She abandoned her cell phone to avoid being tracked, put on a green food delivery suit and achieved what she set out to do: escape from an increasingly repressive Russia with opposition to the policies of its president, Vladimir Putin. Maria Alyokhina, known as Masha, leader of Pussy Riot, has managed to leave her country after two failed attempts.

The escape of the visible head of the musical group that most irritates the TsarPutin has had all the elements of a spy movie. She herself has recounted her deed to the New York Times, in an interview granted from Vilnius, the capital of Lithuania.

Exactly 10 years after the performance in the Moscow cathedral, which brought her international fame and permanent persecution, Masha listened from her cell to a fiery speech by Putin that would lead, three days later, to the invasion of Ukraine. It was a before and after in her life, she had promised to stay in Russia, no matter what, but that anticipated a future that was too dark.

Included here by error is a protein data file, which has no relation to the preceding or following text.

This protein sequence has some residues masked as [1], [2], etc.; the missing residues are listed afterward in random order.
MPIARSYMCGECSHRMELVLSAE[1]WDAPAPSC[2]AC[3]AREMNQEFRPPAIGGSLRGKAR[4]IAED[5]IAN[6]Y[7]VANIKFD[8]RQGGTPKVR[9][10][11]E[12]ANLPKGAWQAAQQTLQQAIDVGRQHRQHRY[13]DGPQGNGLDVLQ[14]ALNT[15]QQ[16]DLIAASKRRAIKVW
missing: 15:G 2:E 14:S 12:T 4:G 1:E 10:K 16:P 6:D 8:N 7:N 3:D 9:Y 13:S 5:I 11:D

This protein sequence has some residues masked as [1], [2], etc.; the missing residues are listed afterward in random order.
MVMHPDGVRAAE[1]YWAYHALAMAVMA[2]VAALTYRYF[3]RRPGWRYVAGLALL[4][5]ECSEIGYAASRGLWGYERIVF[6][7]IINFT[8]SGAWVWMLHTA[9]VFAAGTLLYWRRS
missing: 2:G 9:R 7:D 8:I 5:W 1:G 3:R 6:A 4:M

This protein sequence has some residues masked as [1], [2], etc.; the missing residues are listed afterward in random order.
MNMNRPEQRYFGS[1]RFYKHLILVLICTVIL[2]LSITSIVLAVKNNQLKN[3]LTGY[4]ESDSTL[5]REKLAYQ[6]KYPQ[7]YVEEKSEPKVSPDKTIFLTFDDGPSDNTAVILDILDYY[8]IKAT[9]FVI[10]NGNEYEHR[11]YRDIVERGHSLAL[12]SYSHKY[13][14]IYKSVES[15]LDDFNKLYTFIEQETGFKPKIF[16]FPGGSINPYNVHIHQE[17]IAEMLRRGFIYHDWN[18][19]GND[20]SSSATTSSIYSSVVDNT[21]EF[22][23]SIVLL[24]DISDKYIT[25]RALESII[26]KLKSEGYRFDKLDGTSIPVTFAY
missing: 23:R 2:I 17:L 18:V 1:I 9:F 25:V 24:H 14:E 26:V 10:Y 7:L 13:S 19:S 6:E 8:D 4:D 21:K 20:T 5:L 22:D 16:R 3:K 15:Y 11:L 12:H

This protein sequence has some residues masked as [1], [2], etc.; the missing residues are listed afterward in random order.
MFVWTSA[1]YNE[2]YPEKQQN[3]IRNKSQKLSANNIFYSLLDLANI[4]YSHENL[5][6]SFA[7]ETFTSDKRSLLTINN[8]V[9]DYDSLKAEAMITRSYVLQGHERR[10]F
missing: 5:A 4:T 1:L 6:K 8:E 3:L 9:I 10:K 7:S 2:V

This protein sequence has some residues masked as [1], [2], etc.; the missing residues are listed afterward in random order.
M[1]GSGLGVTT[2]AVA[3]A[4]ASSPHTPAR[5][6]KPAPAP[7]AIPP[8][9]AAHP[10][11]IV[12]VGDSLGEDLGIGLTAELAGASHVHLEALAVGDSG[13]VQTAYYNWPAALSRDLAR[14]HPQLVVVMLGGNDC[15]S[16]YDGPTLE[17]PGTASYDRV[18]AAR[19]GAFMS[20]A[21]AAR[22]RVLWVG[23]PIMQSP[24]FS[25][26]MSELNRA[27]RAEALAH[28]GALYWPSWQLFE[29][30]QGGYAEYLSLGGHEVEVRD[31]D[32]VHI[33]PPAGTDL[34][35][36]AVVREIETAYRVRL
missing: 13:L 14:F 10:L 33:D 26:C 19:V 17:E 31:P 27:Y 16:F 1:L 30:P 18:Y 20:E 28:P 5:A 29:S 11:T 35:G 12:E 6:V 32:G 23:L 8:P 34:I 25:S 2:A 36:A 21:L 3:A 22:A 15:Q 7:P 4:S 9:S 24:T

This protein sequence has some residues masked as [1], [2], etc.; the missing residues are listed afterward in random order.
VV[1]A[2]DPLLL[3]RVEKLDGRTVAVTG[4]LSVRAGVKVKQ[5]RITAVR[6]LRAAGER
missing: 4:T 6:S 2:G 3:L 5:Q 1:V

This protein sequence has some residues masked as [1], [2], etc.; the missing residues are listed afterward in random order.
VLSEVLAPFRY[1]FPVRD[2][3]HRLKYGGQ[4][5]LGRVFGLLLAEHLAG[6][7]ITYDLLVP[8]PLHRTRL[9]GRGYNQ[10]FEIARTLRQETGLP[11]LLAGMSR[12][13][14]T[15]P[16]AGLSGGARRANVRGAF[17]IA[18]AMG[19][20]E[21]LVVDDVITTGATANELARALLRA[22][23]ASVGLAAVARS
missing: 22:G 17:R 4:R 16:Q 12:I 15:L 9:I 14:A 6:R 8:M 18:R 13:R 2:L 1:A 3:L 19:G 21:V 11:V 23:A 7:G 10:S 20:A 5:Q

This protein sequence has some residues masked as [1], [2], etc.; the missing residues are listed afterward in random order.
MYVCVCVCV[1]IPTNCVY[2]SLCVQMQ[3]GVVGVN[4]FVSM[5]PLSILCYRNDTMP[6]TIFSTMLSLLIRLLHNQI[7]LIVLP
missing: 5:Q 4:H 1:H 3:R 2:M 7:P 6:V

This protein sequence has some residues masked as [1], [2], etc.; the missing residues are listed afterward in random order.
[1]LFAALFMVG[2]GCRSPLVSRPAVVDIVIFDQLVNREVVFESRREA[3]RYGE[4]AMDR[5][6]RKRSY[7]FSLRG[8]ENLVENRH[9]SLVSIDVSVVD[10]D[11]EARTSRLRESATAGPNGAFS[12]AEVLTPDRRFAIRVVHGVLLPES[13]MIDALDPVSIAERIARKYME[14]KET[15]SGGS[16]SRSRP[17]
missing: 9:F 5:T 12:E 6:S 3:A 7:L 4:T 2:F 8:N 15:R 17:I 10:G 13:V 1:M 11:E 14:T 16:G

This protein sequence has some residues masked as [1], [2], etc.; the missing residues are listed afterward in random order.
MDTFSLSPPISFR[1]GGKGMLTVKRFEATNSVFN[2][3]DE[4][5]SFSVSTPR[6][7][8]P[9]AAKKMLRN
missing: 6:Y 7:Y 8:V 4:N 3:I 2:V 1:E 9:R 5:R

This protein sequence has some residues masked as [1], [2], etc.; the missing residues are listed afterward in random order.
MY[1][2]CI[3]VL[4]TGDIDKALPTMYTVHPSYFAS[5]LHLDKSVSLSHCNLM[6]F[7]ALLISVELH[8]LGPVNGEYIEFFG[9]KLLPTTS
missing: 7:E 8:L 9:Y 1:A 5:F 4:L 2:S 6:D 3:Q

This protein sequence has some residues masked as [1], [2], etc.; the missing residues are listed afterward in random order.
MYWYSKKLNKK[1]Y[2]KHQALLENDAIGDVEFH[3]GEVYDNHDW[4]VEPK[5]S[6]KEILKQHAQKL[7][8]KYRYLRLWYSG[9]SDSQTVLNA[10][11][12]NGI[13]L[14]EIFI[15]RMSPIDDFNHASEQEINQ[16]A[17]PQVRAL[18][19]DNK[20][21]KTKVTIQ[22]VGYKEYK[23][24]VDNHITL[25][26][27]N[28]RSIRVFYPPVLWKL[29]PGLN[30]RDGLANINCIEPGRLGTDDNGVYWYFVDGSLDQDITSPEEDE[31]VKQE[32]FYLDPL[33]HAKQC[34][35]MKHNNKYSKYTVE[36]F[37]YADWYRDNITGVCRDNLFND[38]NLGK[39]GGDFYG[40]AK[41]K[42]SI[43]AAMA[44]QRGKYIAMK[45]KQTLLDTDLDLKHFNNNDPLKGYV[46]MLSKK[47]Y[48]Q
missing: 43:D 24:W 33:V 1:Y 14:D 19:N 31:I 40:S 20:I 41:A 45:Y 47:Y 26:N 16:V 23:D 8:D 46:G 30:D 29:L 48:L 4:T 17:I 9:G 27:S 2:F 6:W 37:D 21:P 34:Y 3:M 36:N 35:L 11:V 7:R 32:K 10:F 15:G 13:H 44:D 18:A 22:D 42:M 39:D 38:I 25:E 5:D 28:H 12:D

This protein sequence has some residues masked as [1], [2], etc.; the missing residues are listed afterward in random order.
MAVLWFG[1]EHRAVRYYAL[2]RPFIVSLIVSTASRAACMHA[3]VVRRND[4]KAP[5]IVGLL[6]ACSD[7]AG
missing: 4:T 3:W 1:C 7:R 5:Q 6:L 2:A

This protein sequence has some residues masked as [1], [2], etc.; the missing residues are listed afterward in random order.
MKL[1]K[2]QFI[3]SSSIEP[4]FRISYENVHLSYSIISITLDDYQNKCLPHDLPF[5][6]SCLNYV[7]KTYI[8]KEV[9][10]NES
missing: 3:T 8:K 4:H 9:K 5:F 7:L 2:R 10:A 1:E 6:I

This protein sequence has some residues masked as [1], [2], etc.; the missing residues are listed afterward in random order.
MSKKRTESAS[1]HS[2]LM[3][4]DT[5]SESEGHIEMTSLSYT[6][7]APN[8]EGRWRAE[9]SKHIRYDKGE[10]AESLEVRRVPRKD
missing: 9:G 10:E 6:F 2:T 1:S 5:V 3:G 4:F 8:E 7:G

A month ago, someone hung a sign on the door of the apartment he shares with his girlfriend, Lucy Shtein, also a member of Pussy Riot, which read: “Traitors.” She managed to leave the country, also disguised as a delivery girl, but Alyokhina failed to cross the border between Belarus and Lithuania.

Deprived of her Russian passport while under house arrest for “Nazi symbology” after posting a plea for the release of political prisoners on Instagram, she was on Russia’s most wanted list. Belarusian border guards detained her at the border and later returned her to Russia. She tried again, without success. But the third time she was the charm.

An Icelandic friend convinced a European country (which remains secret to avoid a diplomatic crisis) to issue a document allowing Alyokhina to travel, a type of visa that guaranteed her a status similar to that of an EU citizen. He smuggled the document into Belarus. Once in her hands, the Pussy Riot leader boarded a bus to Lithuania. “It has been very magical,” he admits to the American newspaper, “like a spy novel.”

The activist has not spared criticism of Putin, of whom she says that the West has a wrong vision: “From here it looks like a great demon, but it is very disorganized when you see it from the inside,” she says, “the right hand does not know what it does the left hand”.

The members of Pussy Riot have been meeting in Vilnius to prepare their European tour, which will start on May 12 in Berlin and will aim to raise funds to help Ukraine.

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https://www.elmundo.es/internacional/2022/05/11/627b47cbe4d4d8ac6d8b4580.html

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